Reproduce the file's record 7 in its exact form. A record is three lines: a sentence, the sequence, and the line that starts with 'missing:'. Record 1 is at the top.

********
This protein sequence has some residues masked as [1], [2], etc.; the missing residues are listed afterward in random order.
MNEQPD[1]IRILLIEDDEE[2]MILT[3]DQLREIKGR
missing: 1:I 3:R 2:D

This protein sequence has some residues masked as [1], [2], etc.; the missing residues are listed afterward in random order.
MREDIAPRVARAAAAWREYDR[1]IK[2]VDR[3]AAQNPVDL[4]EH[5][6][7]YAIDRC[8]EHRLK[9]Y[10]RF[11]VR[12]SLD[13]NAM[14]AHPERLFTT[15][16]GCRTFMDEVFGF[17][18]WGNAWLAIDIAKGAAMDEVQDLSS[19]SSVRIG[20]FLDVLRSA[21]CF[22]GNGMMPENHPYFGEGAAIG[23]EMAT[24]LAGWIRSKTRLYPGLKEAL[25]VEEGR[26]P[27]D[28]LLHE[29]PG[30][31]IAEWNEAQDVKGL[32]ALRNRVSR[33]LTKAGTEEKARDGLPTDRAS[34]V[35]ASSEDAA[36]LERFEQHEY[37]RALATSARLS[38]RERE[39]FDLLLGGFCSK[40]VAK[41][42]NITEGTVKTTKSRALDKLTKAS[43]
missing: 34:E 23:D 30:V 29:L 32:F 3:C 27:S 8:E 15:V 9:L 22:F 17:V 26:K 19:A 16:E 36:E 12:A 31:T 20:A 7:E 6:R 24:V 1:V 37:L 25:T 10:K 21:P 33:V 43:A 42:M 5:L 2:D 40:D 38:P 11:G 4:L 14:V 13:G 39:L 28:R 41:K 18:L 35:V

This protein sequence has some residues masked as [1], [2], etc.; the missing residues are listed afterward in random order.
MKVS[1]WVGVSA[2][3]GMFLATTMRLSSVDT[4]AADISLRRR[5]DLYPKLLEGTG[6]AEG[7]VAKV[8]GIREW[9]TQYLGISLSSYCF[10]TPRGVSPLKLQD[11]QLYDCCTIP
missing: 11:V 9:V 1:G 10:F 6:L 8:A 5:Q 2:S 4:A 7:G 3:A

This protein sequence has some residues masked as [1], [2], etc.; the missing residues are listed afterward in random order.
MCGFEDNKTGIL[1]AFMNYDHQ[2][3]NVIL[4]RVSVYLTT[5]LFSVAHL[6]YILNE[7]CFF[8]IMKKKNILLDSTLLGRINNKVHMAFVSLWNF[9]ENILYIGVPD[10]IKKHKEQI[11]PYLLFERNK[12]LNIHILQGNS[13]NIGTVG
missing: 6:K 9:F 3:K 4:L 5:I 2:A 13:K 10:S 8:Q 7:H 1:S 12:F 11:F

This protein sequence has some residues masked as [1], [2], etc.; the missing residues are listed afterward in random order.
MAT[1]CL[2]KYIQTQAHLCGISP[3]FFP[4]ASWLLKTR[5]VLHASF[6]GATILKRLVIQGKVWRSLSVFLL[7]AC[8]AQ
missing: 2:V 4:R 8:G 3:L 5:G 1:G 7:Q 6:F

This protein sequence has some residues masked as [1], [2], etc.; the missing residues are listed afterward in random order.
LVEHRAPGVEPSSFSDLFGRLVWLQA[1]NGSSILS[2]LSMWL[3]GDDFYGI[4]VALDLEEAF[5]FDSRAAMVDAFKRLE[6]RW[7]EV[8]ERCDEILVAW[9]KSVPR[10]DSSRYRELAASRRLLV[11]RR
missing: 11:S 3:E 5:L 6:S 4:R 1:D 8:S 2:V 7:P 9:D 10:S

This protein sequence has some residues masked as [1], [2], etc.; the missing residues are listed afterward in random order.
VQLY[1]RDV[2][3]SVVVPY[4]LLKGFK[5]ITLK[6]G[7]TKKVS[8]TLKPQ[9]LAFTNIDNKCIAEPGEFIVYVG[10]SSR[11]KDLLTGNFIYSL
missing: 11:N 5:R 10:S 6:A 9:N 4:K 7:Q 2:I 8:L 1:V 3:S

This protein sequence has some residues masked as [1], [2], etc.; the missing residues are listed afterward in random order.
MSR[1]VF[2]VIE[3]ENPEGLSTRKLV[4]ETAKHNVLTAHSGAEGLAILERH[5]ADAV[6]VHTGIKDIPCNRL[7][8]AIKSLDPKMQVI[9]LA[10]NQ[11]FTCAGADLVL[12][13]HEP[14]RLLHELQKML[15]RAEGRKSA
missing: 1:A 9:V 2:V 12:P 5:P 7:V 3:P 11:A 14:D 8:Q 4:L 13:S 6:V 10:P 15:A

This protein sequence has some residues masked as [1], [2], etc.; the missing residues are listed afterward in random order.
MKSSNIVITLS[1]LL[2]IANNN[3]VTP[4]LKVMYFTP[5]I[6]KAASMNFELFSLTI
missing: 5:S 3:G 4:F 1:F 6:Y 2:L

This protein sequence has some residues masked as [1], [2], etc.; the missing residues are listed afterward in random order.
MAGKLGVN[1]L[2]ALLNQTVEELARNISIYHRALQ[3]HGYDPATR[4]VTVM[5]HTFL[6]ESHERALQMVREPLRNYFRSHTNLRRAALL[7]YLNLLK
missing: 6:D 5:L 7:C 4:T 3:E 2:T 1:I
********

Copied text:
This protein sequence has some residues masked as [1], [2], etc.; the missing residues are listed afterward in random order.
VQLY[1]RDV[2][3]SVVVPY[4]LLKGFK[5]ITLK[6]G[7]TKKVS[8]TLKPQ[9]LAFTNIDNKCIAEPGEFIVYVG[10]SSR[11]KDLLTGNFIYSL
missing: 11:N 5:R 10:S 6:A 9:N 4:K 7:Q 2:I 8:L 1:V 3:S